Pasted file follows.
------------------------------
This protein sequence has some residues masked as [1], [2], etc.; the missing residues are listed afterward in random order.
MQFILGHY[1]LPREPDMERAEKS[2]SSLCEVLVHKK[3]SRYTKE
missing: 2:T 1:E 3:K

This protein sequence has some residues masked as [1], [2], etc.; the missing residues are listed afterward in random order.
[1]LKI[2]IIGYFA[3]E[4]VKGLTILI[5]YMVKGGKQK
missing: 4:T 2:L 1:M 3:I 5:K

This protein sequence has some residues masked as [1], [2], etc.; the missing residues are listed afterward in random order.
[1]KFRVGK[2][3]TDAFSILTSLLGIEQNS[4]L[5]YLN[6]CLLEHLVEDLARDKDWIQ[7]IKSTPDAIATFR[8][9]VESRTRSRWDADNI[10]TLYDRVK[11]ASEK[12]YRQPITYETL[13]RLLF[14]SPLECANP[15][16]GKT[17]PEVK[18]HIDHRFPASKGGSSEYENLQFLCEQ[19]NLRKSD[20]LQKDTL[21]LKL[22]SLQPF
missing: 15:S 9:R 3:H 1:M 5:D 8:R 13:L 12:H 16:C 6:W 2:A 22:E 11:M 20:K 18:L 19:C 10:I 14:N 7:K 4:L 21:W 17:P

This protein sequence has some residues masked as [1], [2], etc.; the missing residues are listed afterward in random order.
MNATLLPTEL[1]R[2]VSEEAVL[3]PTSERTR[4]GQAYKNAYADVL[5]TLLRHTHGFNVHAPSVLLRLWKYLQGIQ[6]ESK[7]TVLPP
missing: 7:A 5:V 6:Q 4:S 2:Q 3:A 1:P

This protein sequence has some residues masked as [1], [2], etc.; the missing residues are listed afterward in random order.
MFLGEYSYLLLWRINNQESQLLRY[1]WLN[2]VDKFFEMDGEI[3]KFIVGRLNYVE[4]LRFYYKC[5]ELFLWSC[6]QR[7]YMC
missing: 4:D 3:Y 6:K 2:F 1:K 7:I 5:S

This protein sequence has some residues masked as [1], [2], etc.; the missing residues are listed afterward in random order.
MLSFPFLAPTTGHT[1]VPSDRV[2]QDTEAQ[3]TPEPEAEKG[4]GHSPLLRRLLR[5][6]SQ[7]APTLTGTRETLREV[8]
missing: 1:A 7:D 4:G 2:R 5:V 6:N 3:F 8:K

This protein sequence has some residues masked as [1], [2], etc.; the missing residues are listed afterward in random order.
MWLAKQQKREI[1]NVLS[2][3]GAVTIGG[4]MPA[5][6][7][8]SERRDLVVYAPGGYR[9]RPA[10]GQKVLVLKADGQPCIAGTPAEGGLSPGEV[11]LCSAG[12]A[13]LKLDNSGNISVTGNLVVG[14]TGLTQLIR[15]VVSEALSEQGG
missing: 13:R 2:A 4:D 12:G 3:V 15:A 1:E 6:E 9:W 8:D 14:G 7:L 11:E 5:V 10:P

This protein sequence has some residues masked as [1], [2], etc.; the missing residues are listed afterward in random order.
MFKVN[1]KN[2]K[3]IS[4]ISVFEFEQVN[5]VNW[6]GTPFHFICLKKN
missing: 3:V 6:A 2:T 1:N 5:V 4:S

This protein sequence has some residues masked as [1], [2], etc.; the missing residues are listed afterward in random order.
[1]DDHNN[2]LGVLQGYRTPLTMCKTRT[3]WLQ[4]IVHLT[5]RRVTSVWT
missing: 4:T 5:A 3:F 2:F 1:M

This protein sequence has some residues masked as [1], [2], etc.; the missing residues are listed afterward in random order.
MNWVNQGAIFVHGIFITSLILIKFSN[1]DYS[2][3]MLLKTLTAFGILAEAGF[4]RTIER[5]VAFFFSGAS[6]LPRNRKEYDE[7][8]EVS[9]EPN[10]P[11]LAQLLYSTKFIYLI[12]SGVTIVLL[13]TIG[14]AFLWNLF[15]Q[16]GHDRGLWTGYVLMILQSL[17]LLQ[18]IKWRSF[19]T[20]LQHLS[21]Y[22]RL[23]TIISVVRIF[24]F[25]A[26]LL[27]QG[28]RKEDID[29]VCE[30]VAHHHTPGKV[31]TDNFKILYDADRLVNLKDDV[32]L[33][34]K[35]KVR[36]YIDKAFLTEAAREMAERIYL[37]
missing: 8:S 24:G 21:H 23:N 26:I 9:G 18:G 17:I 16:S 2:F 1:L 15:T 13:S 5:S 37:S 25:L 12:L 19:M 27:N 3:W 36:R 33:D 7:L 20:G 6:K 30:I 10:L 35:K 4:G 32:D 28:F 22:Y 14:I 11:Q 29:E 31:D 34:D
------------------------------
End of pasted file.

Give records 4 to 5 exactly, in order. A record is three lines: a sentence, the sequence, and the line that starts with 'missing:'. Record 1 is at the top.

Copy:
This protein sequence has some residues masked as [1], [2], etc.; the missing residues are listed afterward in random order.
MNATLLPTEL[1]R[2]VSEEAVL[3]PTSERTR[4]GQAYKNAYADVL[5]TLLRHTHGFNVHAPSVLLRLWKYLQGIQ[6]ESK[7]TVLPP
missing: 7:A 5:V 6:Q 4:S 2:Q 3:A 1:P

This protein sequence has some residues masked as [1], [2], etc.; the missing residues are listed afterward in random order.
MFLGEYSYLLLWRINNQESQLLRY[1]WLN[2]VDKFFEMDGEI[3]KFIVGRLNYVE[4]LRFYYKC[5]ELFLWSC[6]QR[7]YMC
missing: 4:D 3:Y 6:K 2:F 1:K 7:I 5:S